Jan. 30 (Bloomberg) -- Yields on one-year Turkish debt fell below two-year bonds for the first time in 1 1/2 months as the lira’s advance encouraged the central bank to cut the lenders’ borrowing costs.
The yield on two-year debt reached 9.60 percent today, 27 basis points above that of its one-year counterpart. This is in contrast with the one-year yield being 75 basis above the two-year’s as of Jan. 2, resulting in an inverted curve over the one- and two-year maturity.
The lira strengthened 4.7 percent this year against the equally-weighted dollar and euro basket, and appreciated 2.9 percent last week against the dollar after the U.S. Federal Reserve forecast “exceptionally low” interest rates through 2014 and the Turkish central bank sold dollars in direct sales and conducted daily auctions in January.
“ The bank is closely watching the lira basket and with this below 2.10 they are adopting a dovish stance again,” Gyula Toth, Vienna-based chief strategist for emerging Europe, the Middle East and Africa at UniCredit SpA, said in e-mailed comments today. “This will continue until the basket is firm and global risk mood is O.K.”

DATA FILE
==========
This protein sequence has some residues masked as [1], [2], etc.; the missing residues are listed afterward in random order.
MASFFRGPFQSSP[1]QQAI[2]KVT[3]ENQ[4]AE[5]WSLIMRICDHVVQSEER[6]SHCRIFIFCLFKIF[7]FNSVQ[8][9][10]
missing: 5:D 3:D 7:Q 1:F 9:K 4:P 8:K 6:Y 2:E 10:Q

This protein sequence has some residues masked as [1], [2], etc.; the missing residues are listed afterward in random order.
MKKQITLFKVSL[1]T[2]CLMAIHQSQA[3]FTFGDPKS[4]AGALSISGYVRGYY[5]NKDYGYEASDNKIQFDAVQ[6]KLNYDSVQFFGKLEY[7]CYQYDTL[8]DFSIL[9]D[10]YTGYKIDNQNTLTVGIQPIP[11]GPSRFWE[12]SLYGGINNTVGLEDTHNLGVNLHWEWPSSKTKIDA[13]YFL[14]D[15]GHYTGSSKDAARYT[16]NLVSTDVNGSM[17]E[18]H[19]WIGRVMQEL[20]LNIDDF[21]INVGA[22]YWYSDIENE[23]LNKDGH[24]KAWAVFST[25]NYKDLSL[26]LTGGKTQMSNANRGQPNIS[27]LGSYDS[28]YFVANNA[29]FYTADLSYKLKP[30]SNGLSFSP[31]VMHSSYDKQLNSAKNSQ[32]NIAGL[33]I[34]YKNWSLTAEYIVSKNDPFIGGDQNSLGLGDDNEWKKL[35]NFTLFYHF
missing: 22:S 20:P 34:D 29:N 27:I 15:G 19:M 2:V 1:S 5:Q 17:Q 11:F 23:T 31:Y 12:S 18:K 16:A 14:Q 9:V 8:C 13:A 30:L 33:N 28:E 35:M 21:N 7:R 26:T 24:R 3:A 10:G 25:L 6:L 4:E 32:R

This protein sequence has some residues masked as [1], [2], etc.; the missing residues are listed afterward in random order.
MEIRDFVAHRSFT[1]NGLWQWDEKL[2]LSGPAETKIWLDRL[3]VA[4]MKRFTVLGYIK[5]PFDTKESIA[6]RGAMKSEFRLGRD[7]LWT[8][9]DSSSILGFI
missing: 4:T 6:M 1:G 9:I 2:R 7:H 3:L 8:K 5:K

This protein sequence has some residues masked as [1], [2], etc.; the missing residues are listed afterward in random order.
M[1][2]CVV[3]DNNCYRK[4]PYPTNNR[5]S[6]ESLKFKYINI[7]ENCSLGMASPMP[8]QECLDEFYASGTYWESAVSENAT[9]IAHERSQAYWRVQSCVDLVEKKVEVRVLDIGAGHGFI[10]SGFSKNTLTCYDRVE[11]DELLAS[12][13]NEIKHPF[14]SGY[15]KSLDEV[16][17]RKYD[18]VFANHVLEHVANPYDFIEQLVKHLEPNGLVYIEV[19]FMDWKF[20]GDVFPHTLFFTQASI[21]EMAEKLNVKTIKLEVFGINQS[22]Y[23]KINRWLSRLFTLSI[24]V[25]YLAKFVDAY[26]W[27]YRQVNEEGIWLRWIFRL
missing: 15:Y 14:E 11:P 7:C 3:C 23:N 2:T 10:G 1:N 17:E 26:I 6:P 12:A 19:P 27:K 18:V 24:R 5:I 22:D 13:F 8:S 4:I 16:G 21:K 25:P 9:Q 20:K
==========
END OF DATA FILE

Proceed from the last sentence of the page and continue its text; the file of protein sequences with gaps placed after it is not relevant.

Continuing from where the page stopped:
Inflation at 10.5 percent in December touched a three-year high and prompted the central bank to halt funding at its lower lending rate. The bank refrained from funding at 5.75 percent between Dec. 28 and Jan. 10, forcing banks to borrow at rates as high as 12.5 percent. The bank has been lending at its lower rate after Jan. 10.
The currency weakened 18 percent last year in the worst performance worldwide after a current-account deficit at 10 percent of gross domestic product hurt investor sentiment. Its depreciation also contributed to a rise in inflation.
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